OSHA's new guidelines requiring fall protection equipment for all construction workers working on residential roofs were upheld in the U.S. Court of Appeals last week after a challenge from the National Roofing Contractors Association. Introduced in December 2010, the new guidelines are designed to prevent the roughly 40 annual deaths of construction workers caused by residential roofing falls.
“Fall protection saves lives,” said OSHA Assistant Secretary Dr. David Michaels. “There are effective means available to protect residential construction workers from falls. We applaud the court’s decision upholding this updated, commonsense directive.”
Data from the department’s Bureau of Labor Statistics estimates that an average of 40 workers are killed each year as a result of falls from residential roofs. One-third of those deaths represent Latino workers, who often lack sufficient access to safety information and protections. Latino workers comprise more than one-third of all construction employees.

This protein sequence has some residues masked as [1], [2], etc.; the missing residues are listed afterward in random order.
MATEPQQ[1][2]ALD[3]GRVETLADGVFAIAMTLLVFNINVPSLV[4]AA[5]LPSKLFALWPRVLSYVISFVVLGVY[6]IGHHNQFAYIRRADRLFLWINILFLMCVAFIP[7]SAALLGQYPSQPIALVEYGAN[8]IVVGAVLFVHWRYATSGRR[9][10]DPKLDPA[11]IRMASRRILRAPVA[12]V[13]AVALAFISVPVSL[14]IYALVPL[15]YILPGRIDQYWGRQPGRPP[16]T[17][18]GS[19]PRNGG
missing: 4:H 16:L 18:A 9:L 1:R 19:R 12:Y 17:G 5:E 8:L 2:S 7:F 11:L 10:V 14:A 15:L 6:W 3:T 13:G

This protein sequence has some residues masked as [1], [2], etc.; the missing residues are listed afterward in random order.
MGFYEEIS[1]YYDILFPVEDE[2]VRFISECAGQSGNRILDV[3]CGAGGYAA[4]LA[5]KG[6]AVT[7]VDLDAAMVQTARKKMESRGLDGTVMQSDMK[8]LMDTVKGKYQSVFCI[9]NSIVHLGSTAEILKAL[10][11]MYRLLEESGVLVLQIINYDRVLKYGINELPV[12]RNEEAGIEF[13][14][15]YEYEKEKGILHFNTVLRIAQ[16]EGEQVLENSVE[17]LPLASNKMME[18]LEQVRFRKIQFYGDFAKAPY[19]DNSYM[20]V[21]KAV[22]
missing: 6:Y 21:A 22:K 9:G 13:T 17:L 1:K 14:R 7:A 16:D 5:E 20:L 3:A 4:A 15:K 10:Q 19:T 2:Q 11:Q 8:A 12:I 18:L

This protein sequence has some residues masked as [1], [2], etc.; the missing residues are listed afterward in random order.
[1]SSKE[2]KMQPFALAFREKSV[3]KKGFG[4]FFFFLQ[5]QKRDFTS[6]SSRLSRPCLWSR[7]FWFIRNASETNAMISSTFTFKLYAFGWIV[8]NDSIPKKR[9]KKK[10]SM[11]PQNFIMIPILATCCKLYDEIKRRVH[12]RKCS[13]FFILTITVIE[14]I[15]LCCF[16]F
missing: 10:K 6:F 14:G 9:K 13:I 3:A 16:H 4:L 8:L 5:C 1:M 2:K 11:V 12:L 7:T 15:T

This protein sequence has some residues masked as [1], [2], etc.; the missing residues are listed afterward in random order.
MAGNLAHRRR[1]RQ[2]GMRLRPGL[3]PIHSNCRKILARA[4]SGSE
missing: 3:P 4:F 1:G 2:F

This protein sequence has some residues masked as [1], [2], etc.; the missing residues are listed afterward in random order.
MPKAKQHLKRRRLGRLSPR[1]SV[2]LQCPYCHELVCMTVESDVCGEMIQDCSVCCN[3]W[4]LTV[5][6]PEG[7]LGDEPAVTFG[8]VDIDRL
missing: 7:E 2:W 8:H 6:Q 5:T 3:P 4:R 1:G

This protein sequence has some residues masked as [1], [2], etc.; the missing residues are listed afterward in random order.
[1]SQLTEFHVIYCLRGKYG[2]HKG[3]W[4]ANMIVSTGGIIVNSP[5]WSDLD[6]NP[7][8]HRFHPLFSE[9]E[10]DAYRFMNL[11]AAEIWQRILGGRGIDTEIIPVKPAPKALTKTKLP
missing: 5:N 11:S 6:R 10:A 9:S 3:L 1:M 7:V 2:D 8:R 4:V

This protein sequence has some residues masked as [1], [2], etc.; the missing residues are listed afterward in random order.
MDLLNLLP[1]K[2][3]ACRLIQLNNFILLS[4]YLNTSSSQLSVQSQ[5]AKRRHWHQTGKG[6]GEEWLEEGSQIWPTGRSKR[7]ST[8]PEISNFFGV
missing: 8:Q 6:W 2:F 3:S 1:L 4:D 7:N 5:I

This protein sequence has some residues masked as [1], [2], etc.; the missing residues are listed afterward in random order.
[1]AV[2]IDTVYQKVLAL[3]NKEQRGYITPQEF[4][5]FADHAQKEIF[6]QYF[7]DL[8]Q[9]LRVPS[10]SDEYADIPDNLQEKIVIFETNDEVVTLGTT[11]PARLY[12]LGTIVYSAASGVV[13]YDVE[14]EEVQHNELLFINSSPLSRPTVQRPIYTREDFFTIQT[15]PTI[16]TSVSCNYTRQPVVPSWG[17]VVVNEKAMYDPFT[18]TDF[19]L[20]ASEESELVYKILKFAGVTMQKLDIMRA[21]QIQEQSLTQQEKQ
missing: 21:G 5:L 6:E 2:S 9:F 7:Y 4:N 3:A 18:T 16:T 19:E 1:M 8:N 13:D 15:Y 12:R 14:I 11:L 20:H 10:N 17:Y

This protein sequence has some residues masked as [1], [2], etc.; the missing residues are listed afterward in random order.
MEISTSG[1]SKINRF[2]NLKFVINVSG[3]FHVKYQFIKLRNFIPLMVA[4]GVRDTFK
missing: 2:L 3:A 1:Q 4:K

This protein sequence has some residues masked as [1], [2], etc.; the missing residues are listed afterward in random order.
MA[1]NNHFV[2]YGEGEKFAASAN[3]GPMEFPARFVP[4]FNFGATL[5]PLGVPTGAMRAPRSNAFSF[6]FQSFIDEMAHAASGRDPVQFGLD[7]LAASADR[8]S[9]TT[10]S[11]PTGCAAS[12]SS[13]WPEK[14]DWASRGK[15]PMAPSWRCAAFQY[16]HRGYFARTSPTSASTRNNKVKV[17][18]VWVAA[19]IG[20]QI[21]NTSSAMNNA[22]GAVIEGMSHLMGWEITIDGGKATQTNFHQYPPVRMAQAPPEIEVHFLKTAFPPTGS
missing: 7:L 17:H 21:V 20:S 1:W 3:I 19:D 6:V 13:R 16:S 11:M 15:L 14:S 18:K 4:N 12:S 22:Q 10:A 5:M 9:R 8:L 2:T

“Fatalities from falls are the number one cause of death in construction,” added Michaels. “These deaths are preventable, and we must prevent them.”
View the new directive here.
Submitted by Patrick McQueen